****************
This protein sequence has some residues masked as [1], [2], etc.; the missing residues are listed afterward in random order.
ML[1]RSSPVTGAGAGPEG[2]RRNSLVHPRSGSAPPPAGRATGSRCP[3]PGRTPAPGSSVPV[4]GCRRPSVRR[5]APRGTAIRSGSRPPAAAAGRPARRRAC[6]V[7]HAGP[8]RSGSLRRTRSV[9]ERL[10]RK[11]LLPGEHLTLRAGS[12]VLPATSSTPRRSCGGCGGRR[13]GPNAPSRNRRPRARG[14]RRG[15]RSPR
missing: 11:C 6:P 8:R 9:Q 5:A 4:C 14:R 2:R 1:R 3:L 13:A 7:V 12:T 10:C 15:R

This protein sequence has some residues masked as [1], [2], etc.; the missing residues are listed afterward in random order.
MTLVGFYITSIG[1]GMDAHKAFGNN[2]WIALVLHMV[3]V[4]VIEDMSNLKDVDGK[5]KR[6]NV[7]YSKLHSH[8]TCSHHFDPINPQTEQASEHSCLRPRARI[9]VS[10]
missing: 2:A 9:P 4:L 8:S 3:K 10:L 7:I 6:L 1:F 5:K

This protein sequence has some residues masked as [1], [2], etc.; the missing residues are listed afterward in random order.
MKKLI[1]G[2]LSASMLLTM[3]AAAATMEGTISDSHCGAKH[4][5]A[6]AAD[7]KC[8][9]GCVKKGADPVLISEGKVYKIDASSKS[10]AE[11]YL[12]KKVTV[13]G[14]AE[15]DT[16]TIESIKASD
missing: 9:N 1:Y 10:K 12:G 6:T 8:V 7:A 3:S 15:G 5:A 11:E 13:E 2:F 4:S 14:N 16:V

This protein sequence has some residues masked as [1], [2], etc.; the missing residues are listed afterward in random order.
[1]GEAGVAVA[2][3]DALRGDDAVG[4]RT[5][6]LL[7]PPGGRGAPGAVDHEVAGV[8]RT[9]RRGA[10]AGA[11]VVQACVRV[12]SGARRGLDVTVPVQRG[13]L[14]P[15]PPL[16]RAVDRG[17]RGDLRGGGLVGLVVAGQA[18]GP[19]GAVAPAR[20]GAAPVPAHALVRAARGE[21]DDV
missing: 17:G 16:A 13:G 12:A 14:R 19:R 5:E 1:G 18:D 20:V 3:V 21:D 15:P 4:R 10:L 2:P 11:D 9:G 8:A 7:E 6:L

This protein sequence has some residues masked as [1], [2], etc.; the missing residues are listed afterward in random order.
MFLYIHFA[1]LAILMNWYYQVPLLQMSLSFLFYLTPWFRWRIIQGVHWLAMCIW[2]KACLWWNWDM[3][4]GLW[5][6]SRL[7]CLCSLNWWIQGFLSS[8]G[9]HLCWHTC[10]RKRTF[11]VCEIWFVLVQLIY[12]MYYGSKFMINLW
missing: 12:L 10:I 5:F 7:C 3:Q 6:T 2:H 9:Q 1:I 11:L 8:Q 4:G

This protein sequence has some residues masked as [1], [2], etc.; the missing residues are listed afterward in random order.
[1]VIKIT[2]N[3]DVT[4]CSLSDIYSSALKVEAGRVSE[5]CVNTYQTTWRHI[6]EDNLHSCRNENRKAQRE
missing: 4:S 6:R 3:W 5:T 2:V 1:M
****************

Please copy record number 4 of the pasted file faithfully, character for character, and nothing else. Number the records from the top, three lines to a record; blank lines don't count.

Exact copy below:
This protein sequence has some residues masked as [1], [2], etc.; the missing residues are listed afterward in random order.
[1]GEAGVAVA[2][3]DALRGDDAVG[4]RT[5][6]LL[7]PPGGRGAPGAVDHEVAGV[8]RT[9]RRGA[10]AGA[11]VVQACVRV[12]SGARRGLDVTVPVQRG[13]L[14]P[15]PPL[16]RAVDRG[17]RGDLRGGGLVGLVVAGQA[18]GP[19]GAVAPAR[20]GAAPVPAHALVRAARGE[21]DDV
missing: 17:G 16:A 13:G 12:A 14:R 19:R 5:E 1:G 18:D 20:V 3:V 21:D 15:P 4:R 10:L 2:P 11:D 9:G 8:A 7:E 6:L